Interview: Milo

The beginning of good things to come

Recently the internet has raised eyebrows and appreciating the quirkiness of Milo's solo debut Mixtape : I Wish My Brother Rob Was Here. After letting the project settle and drive many other bloggers  crazy, Milo gave me benefit of hearing his thoughts behind this project.

TheWolvesDen : Your project has been released for a few months, what are your thoughts, in hindsight?

The man himself

Milo: In hindsight, I'm very lucky anyone liked it at all. I recorded the tape in my bedroom with some gear I got over summer and had no idea how to use. The quality is rubbish, but so many sites and folks supported it and took it serious regardless of that fact. I'm eternally indebted to those folks who looked passed that aspect of the aesthetic, and saw the little nuggets of weirdness passing as lyricism and latched onto those instead. I'm working on a new project, "Milo takes Baths." This one I've been putting infinitely more care and time into to create a more cohesive, structured, quality piece.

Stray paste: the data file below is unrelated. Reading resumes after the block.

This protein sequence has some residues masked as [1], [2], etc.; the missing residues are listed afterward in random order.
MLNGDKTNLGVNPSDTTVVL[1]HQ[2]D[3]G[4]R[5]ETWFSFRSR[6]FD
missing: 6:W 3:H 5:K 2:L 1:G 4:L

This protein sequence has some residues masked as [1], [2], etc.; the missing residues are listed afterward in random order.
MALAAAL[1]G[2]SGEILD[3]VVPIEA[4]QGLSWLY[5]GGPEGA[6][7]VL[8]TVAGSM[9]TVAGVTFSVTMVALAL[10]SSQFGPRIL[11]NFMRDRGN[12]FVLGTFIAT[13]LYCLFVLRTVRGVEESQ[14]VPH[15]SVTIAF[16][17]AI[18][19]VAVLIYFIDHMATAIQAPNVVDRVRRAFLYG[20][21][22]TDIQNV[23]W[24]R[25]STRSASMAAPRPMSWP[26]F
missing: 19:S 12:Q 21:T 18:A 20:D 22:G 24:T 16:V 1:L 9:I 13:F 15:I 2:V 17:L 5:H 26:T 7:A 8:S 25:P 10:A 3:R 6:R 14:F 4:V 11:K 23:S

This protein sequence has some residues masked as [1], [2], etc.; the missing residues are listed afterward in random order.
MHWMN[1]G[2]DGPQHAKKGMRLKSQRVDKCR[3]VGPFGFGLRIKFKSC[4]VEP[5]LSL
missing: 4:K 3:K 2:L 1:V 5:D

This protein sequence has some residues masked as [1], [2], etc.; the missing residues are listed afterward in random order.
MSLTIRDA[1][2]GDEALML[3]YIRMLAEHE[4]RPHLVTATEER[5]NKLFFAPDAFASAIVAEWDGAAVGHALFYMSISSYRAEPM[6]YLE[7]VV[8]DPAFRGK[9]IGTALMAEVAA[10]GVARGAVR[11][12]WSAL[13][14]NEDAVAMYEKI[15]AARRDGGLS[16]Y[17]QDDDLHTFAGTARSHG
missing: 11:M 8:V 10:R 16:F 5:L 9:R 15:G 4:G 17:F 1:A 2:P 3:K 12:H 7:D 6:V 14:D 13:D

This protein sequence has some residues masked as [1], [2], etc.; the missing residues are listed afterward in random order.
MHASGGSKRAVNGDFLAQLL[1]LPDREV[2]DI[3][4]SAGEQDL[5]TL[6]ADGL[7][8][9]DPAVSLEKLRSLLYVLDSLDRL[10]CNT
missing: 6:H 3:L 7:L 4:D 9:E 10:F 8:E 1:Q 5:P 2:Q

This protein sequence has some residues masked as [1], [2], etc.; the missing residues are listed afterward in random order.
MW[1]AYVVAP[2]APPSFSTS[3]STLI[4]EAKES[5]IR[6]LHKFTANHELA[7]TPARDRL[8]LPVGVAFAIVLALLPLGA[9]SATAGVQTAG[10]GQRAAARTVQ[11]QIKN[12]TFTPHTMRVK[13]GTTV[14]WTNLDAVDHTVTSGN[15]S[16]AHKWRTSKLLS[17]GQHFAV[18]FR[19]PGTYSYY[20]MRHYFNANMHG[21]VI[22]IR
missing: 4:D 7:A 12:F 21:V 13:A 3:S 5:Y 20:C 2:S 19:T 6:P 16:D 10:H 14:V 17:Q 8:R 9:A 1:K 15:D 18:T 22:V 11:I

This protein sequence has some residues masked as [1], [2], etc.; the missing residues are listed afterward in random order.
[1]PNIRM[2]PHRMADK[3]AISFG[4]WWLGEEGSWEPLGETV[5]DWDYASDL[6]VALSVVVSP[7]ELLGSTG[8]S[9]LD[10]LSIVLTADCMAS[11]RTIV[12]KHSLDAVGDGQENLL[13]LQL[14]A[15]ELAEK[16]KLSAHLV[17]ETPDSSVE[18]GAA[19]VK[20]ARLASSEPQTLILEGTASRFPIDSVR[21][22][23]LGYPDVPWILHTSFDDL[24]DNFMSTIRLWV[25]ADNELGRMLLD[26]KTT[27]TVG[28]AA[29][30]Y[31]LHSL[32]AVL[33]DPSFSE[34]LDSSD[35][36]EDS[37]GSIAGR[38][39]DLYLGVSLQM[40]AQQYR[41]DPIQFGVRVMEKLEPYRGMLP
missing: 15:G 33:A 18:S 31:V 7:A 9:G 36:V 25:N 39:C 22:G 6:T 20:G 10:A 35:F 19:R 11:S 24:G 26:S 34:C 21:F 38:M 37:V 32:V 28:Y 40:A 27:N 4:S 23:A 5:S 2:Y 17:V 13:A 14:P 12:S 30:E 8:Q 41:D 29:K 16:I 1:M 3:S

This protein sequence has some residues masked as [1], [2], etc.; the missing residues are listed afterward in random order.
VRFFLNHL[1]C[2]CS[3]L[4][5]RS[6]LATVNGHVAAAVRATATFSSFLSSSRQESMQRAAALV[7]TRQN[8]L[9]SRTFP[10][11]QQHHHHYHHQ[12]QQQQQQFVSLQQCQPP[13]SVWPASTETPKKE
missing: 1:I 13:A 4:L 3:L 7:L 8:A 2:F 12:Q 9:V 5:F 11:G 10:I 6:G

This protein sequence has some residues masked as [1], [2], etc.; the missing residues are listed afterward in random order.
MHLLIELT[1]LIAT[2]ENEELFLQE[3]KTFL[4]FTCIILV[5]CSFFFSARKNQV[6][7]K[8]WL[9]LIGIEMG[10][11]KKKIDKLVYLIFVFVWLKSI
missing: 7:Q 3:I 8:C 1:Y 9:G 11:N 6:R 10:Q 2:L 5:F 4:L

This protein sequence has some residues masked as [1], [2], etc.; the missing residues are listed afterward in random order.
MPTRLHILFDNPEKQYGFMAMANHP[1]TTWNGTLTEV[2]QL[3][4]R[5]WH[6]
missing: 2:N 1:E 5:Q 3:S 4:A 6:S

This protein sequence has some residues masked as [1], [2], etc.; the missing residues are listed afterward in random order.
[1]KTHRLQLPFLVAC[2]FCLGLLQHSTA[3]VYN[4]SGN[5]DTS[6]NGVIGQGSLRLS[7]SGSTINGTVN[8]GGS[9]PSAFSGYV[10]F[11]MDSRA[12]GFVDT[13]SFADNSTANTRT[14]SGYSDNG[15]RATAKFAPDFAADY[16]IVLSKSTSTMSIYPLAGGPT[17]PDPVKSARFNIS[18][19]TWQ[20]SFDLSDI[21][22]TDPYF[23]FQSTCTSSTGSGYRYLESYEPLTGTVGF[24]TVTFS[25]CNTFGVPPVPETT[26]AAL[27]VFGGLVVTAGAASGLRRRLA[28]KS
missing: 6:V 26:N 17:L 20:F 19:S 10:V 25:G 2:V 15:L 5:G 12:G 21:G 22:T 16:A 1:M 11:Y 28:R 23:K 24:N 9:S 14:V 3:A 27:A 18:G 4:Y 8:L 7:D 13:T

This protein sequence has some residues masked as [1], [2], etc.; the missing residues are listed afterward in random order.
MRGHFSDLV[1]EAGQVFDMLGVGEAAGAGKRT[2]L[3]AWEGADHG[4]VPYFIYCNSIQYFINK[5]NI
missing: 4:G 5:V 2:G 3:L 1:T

TWD: The title is clearly from Del Funk the Homosapien, could you talk about that album as it relates to yours?

Milo: Del the Funkee Homosapien has a massive influence on my development as a human being. When I was in 8th grade I wrote him a letter to the address on the back of the "Both Sides of the Brain" CD. He never responded, but yeah, I owe a lot of my unabashedness to Del. He was writing songs about guys who smell bad, and friends who won't ever get off your couch-- all of that had a serious impact on me. His album title is talking about George Clinton, mine is talking about my dear friend Rob Espinosa. When Rob drowned, I wrote a piece about how much he meant to me and named it that... then I began working on the tape and it seemed natural to also co-op the name for that, too. It was my way of paying homage to both dudes and their influence on me as a human being primarily, and secondarily as a rap-guy or whatever we're called.